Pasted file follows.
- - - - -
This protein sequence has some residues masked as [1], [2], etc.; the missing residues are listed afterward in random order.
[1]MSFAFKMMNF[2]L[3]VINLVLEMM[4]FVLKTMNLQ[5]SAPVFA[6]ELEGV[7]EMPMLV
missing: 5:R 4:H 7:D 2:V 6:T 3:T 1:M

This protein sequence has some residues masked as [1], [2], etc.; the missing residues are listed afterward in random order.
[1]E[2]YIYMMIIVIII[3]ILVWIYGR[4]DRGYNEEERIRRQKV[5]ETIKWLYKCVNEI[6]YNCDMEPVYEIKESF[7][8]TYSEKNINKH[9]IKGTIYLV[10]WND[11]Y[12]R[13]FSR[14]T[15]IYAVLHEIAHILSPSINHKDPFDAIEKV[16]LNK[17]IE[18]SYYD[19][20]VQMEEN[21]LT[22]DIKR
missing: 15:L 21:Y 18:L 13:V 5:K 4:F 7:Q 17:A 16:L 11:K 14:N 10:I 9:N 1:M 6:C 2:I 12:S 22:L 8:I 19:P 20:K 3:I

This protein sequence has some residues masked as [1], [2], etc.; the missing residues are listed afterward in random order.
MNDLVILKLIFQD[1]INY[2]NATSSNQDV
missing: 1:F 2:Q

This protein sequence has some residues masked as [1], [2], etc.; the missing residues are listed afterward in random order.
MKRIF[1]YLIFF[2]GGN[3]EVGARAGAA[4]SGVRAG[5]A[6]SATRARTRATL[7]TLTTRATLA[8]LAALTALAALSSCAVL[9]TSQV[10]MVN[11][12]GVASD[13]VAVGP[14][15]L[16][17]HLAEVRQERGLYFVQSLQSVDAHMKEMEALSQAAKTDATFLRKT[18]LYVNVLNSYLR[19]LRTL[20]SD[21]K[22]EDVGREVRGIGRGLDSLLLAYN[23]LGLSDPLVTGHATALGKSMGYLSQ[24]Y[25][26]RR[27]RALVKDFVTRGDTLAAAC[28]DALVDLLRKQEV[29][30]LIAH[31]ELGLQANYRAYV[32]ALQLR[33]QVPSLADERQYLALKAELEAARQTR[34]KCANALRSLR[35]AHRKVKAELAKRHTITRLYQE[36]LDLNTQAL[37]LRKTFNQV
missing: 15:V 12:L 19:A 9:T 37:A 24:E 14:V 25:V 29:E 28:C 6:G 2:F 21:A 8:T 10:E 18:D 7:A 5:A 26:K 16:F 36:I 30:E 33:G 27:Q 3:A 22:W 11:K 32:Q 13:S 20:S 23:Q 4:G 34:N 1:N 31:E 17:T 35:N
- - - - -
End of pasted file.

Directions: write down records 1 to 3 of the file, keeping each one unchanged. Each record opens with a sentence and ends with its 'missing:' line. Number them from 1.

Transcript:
This protein sequence has some residues masked as [1], [2], etc.; the missing residues are listed afterward in random order.
[1]MSFAFKMMNF[2]L[3]VINLVLEMM[4]FVLKTMNLQ[5]SAPVFA[6]ELEGV[7]EMPMLV
missing: 5:R 4:H 7:D 2:V 6:T 3:T 1:M

This protein sequence has some residues masked as [1], [2], etc.; the missing residues are listed afterward in random order.
[1]E[2]YIYMMIIVIII[3]ILVWIYGR[4]DRGYNEEERIRRQKV[5]ETIKWLYKCVNEI[6]YNCDMEPVYEIKESF[7][8]TYSEKNINKH[9]IKGTIYLV[10]WND[11]Y[12]R[13]FSR[14]T[15]IYAVLHEIAHILSPSINHKDPFDAIEKV[16]LNK[17]IE[18]SYYD[19][20]VQMEEN[21]LT[22]DIKR
missing: 15:L 21:Y 18:L 13:V 5:K 4:F 7:Q 17:A 16:L 11:K 14:N 10:I 9:N 1:M 6:C 2:I 12:S 22:L 8:I 19:P 20:K 3:I

This protein sequence has some residues masked as [1], [2], etc.; the missing residues are listed afterward in random order.
MNDLVILKLIFQD[1]INY[2]NATSSNQDV
missing: 1:F 2:Q